When a server receives a request for a URL that refers to a directory rather than to a specified document, the server may operate in one of the following ways, depending on how it is configured:
- It may return a default document present in that directory.
- It may generate an error and refuse the request.
- It may return a directory listing.
The first option listed is the most common. You can configure any Web server, whether it is IIS, Lotus Go Webserver, or Apache Server, to refer to a default document automatically if the user does not specify a document.
For example, a request for the URL
usually returns the default document, or home page, from the server resource root directory on the machine
You can name your default document anything you wish, as long as you configure the server to recognize this name.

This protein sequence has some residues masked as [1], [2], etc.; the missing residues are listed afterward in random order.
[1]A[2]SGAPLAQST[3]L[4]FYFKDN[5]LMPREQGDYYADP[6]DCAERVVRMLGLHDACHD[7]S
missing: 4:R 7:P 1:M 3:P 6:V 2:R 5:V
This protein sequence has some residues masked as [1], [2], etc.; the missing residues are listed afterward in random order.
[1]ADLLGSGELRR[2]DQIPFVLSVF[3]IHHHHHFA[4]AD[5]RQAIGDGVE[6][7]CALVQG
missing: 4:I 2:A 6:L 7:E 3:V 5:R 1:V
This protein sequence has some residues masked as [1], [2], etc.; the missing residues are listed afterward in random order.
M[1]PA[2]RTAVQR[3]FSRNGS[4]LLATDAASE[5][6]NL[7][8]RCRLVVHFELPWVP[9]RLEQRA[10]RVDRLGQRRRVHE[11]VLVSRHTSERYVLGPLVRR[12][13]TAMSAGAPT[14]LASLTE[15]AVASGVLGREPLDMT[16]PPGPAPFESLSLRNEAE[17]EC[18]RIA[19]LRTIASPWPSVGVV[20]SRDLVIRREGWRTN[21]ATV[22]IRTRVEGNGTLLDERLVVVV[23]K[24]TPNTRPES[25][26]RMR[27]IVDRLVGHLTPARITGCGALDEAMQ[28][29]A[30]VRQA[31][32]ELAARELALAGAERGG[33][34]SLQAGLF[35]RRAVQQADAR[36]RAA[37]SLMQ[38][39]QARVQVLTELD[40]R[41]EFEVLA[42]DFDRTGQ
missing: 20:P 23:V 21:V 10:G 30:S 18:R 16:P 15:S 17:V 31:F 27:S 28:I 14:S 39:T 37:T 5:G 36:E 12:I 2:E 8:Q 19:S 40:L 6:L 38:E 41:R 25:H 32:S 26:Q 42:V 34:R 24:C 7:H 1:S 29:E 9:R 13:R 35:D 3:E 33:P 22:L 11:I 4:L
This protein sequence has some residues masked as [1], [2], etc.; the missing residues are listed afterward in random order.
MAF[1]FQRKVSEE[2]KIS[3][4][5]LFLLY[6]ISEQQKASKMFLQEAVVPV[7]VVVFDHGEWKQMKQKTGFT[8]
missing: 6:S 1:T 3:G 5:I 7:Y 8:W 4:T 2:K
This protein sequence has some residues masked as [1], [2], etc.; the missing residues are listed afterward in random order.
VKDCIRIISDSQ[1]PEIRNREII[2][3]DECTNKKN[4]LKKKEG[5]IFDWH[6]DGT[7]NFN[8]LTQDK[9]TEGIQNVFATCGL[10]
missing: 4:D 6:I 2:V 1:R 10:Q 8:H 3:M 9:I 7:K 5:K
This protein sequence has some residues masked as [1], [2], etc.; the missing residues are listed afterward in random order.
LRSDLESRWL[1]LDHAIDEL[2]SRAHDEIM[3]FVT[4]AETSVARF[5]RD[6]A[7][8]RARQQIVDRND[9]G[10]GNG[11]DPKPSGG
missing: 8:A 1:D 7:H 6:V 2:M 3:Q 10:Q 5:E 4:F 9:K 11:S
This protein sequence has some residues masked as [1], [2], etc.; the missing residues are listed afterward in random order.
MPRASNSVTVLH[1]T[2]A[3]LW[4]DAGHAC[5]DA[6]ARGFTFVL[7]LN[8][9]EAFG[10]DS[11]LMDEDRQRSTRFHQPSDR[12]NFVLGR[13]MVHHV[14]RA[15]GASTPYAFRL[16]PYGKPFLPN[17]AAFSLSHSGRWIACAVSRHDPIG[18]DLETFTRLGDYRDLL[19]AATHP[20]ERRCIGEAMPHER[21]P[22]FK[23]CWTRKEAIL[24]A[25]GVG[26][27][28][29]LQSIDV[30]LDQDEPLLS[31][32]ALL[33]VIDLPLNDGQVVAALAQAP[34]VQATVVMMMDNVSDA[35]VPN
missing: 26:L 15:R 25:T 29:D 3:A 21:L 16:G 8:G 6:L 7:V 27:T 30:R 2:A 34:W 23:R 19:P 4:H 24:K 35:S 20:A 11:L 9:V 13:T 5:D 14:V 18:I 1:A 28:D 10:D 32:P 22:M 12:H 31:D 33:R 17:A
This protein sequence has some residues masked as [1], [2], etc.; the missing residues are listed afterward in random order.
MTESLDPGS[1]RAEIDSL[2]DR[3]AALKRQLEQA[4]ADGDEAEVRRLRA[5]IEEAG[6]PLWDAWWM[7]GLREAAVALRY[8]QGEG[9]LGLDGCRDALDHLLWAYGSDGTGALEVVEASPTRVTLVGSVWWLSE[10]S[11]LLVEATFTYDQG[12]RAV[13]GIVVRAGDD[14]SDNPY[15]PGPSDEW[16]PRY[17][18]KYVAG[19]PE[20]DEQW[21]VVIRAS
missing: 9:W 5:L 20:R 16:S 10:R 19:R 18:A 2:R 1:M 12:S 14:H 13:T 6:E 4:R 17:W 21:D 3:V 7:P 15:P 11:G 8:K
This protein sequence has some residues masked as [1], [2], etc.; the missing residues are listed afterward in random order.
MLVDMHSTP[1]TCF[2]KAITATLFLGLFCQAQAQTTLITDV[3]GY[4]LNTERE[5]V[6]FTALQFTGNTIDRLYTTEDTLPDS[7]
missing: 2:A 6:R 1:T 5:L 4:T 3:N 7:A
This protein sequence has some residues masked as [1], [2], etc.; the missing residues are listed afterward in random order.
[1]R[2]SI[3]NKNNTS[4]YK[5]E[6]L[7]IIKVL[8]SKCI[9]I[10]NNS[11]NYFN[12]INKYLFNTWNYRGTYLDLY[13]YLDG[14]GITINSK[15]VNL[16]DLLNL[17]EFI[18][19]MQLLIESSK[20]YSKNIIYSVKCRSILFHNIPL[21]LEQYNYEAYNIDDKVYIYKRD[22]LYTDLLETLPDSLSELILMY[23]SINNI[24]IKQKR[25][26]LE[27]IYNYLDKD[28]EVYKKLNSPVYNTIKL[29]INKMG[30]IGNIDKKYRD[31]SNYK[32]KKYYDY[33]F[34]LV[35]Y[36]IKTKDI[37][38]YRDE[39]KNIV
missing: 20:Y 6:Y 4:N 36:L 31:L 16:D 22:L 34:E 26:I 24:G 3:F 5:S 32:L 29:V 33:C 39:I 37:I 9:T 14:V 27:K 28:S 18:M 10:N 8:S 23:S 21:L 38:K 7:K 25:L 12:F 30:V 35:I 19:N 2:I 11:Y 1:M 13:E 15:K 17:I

Common default document names include index.htm, index.html, default.htm, and welcome.html. IIS defaults to default.htm, and Apache Server defaults to index.html. You can change this name at any time by customizing the configuration files.
All Web servers have a directory listing feature. This involves setting the server's permissions so that the server automatically formats the directory's contents in HTML, then reports the contents to the browser.
This HTML page represents each file as an HTML link in alphabetical order.
By clicking on the corresponding link, the browser user may read and/or download the listed file.
It is generally not a good idea to allow this option, because it may reveal too much information about the workings of your server. You will learn more about security issues in a later module.
In the next lesson, Web site development software will be discussed.